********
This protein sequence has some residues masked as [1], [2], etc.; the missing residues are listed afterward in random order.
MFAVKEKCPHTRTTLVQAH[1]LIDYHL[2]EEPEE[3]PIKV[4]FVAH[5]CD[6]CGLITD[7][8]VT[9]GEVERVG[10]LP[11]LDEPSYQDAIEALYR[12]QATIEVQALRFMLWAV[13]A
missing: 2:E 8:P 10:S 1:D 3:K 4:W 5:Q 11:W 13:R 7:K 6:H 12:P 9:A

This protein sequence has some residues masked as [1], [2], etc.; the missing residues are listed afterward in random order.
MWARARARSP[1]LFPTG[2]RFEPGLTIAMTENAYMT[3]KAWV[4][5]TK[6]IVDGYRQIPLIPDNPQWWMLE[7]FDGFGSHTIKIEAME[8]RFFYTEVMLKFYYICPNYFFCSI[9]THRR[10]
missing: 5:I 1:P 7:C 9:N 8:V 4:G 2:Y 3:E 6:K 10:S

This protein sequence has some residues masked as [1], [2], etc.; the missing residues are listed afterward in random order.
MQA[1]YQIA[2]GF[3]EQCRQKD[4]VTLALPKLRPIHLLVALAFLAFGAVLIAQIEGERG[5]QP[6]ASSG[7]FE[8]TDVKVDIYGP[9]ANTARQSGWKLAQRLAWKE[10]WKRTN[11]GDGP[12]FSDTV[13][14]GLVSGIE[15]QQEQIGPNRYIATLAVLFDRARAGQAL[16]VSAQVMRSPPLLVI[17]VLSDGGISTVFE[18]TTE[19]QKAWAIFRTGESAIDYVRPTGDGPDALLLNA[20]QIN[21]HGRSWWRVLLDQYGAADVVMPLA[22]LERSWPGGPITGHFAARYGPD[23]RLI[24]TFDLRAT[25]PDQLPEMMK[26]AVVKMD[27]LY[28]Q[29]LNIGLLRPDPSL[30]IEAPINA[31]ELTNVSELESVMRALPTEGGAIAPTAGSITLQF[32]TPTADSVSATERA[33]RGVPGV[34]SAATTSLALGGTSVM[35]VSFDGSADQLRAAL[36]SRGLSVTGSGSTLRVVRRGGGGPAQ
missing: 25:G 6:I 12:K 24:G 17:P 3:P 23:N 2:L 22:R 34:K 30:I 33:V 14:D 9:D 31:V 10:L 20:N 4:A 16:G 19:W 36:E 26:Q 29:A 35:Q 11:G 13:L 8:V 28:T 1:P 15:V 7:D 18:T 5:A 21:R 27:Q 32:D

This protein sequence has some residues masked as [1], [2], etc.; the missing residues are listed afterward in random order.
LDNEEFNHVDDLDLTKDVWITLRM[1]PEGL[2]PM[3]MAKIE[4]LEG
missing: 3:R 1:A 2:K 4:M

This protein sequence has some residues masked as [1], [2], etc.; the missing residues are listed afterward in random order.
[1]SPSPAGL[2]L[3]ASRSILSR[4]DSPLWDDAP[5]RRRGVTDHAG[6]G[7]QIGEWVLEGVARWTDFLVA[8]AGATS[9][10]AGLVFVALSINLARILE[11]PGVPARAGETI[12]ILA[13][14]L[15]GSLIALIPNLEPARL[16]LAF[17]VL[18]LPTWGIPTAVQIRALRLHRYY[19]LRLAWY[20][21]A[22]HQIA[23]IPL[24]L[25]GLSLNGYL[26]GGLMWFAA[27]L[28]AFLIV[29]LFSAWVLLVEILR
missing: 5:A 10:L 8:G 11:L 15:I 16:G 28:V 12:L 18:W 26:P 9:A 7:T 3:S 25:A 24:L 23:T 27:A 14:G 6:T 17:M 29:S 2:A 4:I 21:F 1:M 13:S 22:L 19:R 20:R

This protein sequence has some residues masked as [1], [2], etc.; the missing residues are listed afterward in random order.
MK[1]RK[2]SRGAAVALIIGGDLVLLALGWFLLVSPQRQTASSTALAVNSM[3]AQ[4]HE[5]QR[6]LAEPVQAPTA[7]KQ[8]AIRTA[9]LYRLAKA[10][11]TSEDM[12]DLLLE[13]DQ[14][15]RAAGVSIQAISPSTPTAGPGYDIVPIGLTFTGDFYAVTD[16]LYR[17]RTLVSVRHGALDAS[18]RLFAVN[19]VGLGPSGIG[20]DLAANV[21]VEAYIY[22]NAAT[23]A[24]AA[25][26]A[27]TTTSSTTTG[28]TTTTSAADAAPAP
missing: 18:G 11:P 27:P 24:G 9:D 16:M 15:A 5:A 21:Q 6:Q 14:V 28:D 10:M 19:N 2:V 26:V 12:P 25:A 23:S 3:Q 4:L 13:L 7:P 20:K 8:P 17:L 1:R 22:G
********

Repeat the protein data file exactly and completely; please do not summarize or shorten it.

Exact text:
This protein sequence has some residues masked as [1], [2], etc.; the missing residues are listed afterward in random order.
MFAVKEKCPHTRTTLVQAH[1]LIDYHL[2]EEPEE[3]PIKV[4]FVAH[5]CD[6]CGLITD[7][8]VT[9]GEVERVG[10]LP[11]LDEPSYQDAIEALYR[12]QATIEVQALRFMLWAV[13]A
missing: 2:E 8:P 10:S 1:D 3:K 4:W 5:Q 11:W 13:R 7:K 6:H 12:P 9:A

This protein sequence has some residues masked as [1], [2], etc.; the missing residues are listed afterward in random order.
MWARARARSP[1]LFPTG[2]RFEPGLTIAMTENAYMT[3]KAWV[4][5]TK[6]IVDGYRQIPLIPDNPQWWMLE[7]FDGFGSHTIKIEAME[8]RFFYTEVMLKFYYICPNYFFCSI[9]THRR[10]
missing: 5:I 1:P 7:C 9:N 8:V 4:G 2:Y 3:E 6:K 10:S

This protein sequence has some residues masked as [1], [2], etc.; the missing residues are listed afterward in random order.
MQA[1]YQIA[2]GF[3]EQCRQKD[4]VTLALPKLRPIHLLVALAFLAFGAVLIAQIEGERG[5]QP[6]ASSG[7]FE[8]TDVKVDIYGP[9]ANTARQSGWKLAQRLAWKE[10]WKRTN[11]GDGP[12]FSDTV[13][14]GLVSGIE[15]QQEQIGPNRYIATLAVLFDRARAGQAL[16]VSAQVMRSPPLLVI[17]VLSDGGISTVFE[18]TTE[19]QKAWAIFRTGESAIDYVRPTGDGPDALLLNA[20]QIN[21]HGRSWWRVLLDQYGAADVVMPLA[22]LERSWPGGPITGHFAARYGPD[23]RLI[24]TFDLRAT[25]PDQLPEMMK[26]AVVKMD[27]LY[28]Q[29]LNIGLLRPDPSL[30]IEAPINA[31]ELTNVSELESVMRALPTEGGAIAPTAGSITLQF[32]TPTADSVSATERA[33]RGVPGV[34]SAATTSLALGGTSVM[35]VSFDGSADQLRAAL[36]SRGLSVTGSGSTLRVVRRGGGGPAQ
missing: 25:G 6:I 12:K 24:G 17:P 3:P 23:N 2:L 22:R 34:K 30:I 33:V 14:D 9:D 31:V 10:L 20:N 4:A 16:G 19:W 36:E 26:Q 29:A 35:Q 11:G 13:L 8:V 28:T 1:P 15:V 7:D 18:T 5:A 21:R 27:Q 32:D

This protein sequence has some residues masked as [1], [2], etc.; the missing residues are listed afterward in random order.
LDNEEFNHVDDLDLTKDVWITLRM[1]PEGL[2]PM[3]MAKIE[4]LEG
missing: 3:R 1:A 2:K 4:M

This protein sequence has some residues masked as [1], [2], etc.; the missing residues are listed afterward in random order.
[1]SPSPAGL[2]L[3]ASRSILSR[4]DSPLWDDAP[5]RRRGVTDHAG[6]G[7]QIGEWVLEGVARWTDFLVA[8]AGATS[9][10]AGLVFVALSINLARILE[11]PGVPARAGETI[12]ILA[13][14]L[15]GSLIALIPNLEPARL[16]LAF[17]VL[18]LPTWGIPTAVQIRALRLHRYY[19]LRLAWY[20][21]A[22]HQIA[23]IPL[24]L[25]GLSLNGYL[26]GGLMWFAA[27]L[28]AFLIV[29]LFSAWVLLVEILR
missing: 5:A 10:L 8:G 11:L 15:I 16:G 28:V 12:L 18:W 26:P 9:A 7:T 3:S 25:A 24:L 23:T 27:A 14:G 6:T 17:M 29:S 2:A 4:I 21:F 1:M 13:S 22:L 19:R 20:R

This protein sequence has some residues masked as [1], [2], etc.; the missing residues are listed afterward in random order.
MK[1]RK[2]SRGAAVALIIGGDLVLLALGWFLLVSPQRQTASSTALAVNSM[3]AQ[4]HE[5]QR[6]LAEPVQAPTA[7]KQ[8]AIRTA[9]LYRLAKA[10][11]TSEDM[12]DLLLE[13]DQ[14][15]RAAGVSIQAISPSTPTAGPGYDIVPIGLTFTGDFYAVTD[16]LYR[17]RTLVSVRHGALDAS[18]RLFAVN[19]VGLGPSGIG[20]DLAANV[21]VEAYIY[22]NAAT[23]A[24]AA[25][26]A[27]TTTSSTTTG[28]TTTTSAADAAPAP
missing: 18:G 11:P 27:P 24:G 9:D 16:M 15:A 5:A 21:Q 6:Q 14:V 28:D 10:M 19:N 2:V 26:V 12:P 25:A 23:S 3:Q 4:L 13:L 7:P 20:K 8:P 17:L 1:R 22:G